Balfour Dermatology

2221 Balfour Road, Suite A

Brentwood Ca, 94513          

  Dr. Robert E. Beer M.D.

  (925) 240-9116

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PSORIASIS


Psoriasis is a common, chronic T cell mediated skin disorder that affects between 2-3% of the

population. T cells are white blood cells that regulate the body's immune system. In psoriasis,

T cells become over activated, which triggers an inflammatory response that leads to the

accelerated production of skin cells. Normally, the time between the production and shedding

of skin cells is about 28 days, however, in psoriasis, the process accelerates to approximately

7 times faster, and results in poorly formed outer cells that do not shed properly. Instead, the

accumulated dead skin cells pile up and produce the associated scaling. Although the exact

cause is unkown, current evidence suggests that autoimmunity, along with genetic influences,

are contributing factors. Individuals with moderate-to-severe psoriasis may be significantly

impacted not only by symptoms of the skin disorder, but also in terms of the affect on their

quality of life. Frequently, joint involvement develops years later, and this associated disabling

condition is known as psoriatic arthritis. Medical intervention under the supervision of a

qualified physician is recommended for the management of psoriasis to slow or prevent

disease progression and improve the quality of life of affected individuals.


WHO CAN GET PSORIASIS?

Psoriasis can affect men and women in any age group. There is a genetic component to the

psoriasis, but influence of inheritance is variable. Approximately 30% of people with this

condition also have a first degree relative (that is parents, brothers, sisters and children) with

psoriasis. The severity of psoriasis may vary amongst family members. For example, one

member might have a very mild disease with only a couple of lesions, while another member

may have more extensive involvement. A second type typically begins around age 60 and does not run in families.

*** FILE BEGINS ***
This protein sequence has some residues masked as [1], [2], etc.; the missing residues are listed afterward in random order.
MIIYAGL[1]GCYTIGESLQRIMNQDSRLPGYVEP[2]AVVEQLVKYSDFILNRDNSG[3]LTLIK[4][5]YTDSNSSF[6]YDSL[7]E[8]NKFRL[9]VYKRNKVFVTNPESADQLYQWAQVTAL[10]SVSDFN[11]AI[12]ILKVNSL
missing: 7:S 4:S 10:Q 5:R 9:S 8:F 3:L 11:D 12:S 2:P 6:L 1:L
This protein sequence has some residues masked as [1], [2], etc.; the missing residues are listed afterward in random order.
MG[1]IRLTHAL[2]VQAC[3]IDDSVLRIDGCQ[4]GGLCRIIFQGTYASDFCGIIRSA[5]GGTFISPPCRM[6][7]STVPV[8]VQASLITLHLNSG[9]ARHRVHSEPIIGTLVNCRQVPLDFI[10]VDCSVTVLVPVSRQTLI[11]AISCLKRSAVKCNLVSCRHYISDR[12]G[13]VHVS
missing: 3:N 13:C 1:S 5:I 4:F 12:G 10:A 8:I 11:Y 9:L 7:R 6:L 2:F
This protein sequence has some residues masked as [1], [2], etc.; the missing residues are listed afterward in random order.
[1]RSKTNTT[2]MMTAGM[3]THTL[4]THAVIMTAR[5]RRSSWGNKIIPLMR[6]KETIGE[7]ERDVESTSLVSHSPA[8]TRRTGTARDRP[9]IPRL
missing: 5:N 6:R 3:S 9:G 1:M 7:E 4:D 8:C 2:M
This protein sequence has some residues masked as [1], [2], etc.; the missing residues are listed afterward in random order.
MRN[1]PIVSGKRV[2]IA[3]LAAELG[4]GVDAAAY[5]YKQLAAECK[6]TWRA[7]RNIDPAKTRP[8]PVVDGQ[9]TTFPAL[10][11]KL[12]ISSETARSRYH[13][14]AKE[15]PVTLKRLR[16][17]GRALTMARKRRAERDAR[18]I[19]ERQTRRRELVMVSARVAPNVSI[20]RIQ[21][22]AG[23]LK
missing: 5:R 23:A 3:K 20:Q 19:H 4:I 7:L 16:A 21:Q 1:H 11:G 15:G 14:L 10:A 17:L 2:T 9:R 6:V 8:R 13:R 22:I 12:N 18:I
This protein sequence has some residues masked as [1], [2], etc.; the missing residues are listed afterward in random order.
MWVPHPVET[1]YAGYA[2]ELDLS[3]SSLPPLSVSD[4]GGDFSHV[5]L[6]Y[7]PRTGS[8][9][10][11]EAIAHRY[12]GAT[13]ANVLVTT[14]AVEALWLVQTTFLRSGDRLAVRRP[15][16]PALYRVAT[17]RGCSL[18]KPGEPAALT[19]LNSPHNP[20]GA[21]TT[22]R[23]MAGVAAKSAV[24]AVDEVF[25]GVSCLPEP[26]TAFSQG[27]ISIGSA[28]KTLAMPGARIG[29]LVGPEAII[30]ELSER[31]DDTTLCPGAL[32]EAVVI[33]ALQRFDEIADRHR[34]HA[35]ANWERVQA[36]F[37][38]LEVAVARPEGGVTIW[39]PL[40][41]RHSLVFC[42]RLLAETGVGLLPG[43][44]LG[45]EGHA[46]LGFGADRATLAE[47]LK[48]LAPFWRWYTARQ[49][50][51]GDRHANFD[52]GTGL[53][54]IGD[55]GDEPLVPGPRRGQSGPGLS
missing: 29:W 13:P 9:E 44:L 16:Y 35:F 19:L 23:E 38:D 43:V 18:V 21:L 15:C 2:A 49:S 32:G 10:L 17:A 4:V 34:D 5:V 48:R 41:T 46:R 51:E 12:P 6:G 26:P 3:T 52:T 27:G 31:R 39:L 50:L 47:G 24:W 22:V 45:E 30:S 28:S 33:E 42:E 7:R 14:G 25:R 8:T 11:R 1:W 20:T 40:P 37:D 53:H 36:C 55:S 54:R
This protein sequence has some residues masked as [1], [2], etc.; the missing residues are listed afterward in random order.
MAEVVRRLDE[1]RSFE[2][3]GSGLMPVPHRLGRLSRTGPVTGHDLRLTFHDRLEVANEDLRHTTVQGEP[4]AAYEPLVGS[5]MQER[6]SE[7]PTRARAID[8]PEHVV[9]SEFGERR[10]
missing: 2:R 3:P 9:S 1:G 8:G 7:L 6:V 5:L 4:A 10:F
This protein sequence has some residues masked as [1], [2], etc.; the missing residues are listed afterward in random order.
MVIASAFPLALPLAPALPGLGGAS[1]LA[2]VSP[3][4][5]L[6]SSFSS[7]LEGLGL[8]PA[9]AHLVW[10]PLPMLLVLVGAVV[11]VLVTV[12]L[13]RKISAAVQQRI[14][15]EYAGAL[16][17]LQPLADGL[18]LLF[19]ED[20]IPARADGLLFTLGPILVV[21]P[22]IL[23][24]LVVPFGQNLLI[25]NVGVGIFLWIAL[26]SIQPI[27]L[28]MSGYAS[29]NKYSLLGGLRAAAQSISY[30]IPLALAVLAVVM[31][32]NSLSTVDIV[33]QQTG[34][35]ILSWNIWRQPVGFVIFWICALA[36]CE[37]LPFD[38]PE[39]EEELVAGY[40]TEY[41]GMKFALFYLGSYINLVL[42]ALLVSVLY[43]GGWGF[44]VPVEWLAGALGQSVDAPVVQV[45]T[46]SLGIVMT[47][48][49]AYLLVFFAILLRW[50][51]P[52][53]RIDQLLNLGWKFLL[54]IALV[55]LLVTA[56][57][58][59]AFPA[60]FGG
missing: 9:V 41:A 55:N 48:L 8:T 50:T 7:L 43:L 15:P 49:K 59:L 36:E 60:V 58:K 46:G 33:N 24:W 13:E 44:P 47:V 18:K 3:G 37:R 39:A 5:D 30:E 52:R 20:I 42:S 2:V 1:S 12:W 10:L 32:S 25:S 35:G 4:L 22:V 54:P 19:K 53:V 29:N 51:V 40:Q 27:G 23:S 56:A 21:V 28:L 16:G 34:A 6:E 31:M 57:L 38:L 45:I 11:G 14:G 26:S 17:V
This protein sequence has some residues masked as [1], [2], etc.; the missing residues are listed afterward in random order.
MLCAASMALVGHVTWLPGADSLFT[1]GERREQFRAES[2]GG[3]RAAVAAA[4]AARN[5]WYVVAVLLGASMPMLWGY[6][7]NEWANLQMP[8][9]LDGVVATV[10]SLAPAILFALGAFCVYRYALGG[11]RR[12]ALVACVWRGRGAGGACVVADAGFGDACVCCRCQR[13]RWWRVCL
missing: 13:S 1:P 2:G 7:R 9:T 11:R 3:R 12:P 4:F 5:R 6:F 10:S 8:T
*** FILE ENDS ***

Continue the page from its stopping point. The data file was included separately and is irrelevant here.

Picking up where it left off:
KEY POINTS

    >    Psoriasis is chronic, non-contagious and reoccurring

    >    Chronic plaque psoriasis is the most common and if affects about 90% of the psoriatic patient population

    >    It produces red, scaly, well defined and/or thickened skin patches (also referred to as plaques) of varying sizes

    >    Psoriasis can affect any part of your body, including the scalp, elbows, knees, lower back, and nails, but the face is usually not affected

    >    It may include nail involvement and can eventually progress to the joints (arthritis)

    >    Chronic lesions, particularly of the hands and feet, can produce persistent dryness, hyperkeratosis, itching, fissuring, and infection


INFLUENCING FACTORS

The following is a list of potential triggering factors for psoriasis:

    >    In approximately one-third of people with psoriasis, an injury to the skin can induce psoriasis where the injured occurred

    >    Stress, Alcohol and Smoking

    >    Infections (e.g., streptococcal infections)

    >    Certain drugs can trigger or worsen psoriasis


PSORIASIS TYPES:            

    >    Plaque Psoriasis                             >    Nail Psoriasis                                >    Guttate Psoriasis                      

    >    Scalp Psoriasis                               >    Erythrodermic Psoriasis                >    Psoriatic Arthritis